Biography compiled and translated by Patrick Bermand
The Epstein Brothers Orchestra (also known as the Epstein Brothers) was a Jewish musical quartet from the United States which played mostly klezmer music.
The four New York brothers were: Max Epstein (1912-2000), Isidore “Chi” Epstein (1913-1986), William “Willie” Epstein (1919 -1999) and Julius “Julie” Epstein (born in 1926).
Max started playing the violin during silent screenings at the age of 12. When he was 16 years old, he began playing the saxophone and then the clarinet. Very soon, he started playing in Romanian and Russian Jewish cabarets. His style was influenced by older immigrant musicians, including Dave Tarras, Naftule Brandwein, and Sam Beckerman, who helped him expand his repertoire by including the traditions of previous generations of klezmorim from Eastern Europe.
His brother, Isidore “Chi” Epstein, who played saxophone and clarinet, helped spark his brothers’ interest in music. Willie Epstein became a leading Yiddish trumpet player of his generation, thanks to his collaboration with leading Jewish dance and theater orchestras.
Julie started accompanying Max at the age of 17, and quickly earned a reputation as a prominent drummer in Jewish music.
The Epstein brothers started playing together in the late 1940s after the Second World War. At that time, their repertoire consisted mainly of Hasidic traditional music, following the massive immigration of Jewish survivors from Eastern Europe after the Holocaust. As a group, the Epstein brothers toured the cities of New Jersey, Pennsylvania, Maryland, Massachusetts, and Michigan, as well as Toronto and Montreal, playing wherever there was a Jewish community, and especially for the Lubavitch communities (the largest Hasidic movement). Their music was also very popular for Greek and Italian weddings.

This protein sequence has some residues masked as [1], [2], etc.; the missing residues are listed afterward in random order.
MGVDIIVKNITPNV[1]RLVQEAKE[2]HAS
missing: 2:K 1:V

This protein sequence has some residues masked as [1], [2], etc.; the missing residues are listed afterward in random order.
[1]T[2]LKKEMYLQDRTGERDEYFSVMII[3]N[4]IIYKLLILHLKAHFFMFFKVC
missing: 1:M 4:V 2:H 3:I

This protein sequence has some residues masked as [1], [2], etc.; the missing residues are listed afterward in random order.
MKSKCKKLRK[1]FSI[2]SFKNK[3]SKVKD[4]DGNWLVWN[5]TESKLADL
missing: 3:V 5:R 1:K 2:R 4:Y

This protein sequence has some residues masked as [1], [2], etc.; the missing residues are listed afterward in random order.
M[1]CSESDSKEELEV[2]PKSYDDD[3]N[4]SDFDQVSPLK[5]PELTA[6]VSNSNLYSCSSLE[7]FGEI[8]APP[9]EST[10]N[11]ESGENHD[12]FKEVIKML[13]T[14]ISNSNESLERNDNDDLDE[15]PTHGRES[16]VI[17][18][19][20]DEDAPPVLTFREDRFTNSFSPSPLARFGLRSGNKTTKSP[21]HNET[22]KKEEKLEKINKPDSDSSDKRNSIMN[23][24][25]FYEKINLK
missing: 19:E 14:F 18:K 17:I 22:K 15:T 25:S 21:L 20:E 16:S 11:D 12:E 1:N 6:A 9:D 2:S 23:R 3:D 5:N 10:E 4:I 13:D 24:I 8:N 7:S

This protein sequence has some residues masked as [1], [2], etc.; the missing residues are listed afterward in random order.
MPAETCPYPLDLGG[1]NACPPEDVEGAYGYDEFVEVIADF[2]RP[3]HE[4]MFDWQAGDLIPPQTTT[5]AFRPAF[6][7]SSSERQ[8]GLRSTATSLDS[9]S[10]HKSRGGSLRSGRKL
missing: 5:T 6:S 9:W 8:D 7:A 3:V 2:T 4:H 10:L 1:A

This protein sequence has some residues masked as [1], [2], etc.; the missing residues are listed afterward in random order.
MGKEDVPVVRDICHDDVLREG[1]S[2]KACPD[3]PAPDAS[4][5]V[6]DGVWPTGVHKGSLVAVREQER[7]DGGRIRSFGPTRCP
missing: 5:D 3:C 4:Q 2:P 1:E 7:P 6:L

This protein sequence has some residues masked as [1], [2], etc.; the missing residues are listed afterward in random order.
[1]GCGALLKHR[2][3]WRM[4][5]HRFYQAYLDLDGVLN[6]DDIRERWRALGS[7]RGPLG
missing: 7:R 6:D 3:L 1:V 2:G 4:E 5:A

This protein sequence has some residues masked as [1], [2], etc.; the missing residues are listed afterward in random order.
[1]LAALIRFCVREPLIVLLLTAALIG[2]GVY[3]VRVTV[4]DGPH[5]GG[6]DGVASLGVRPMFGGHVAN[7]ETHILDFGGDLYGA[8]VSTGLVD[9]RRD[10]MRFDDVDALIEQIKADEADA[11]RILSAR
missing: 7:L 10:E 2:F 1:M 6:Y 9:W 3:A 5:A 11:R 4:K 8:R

Throughout their lives, the Epstein brothers have lived from their music, mainly entertainment, which they played in neighborhood clubs and reception halls in New York.
To their credit, there are several recordings of Hasidic music for the Tikva and Menora labels. But because they could read music, the brothers did not just play Jewish traditional music, they also played popular dance and jazz music.
In the late 1960s, they all settled in Florida, where they recreated their klezmer band. Chi died in 1986, leaving the three brothers. In the mid-1990s, the three half-retired brothers continued to perform four to five concerts each week in southern Florida, and it was during this period that the klezmer experienced a renaissance in America and abroad. Once again, the Epstein brothers found themselves speaking for a tradition they had always supported over the years.
In 1996, Max, William and Julie played together in the documentary “A Tickle in the Heart” which tells the story of the four brothers. In 1998, they received the National Heritage Award from the National Endowment for the Arts.
Following William’s death on July 2, 1999 and Max’s death on March 18, 2000 in Fort Lauderdale, Florida, Julius Epstein is the last survivor of the orchestra. To this day, he still lives in Fort Lauderdale, with his wife Esther.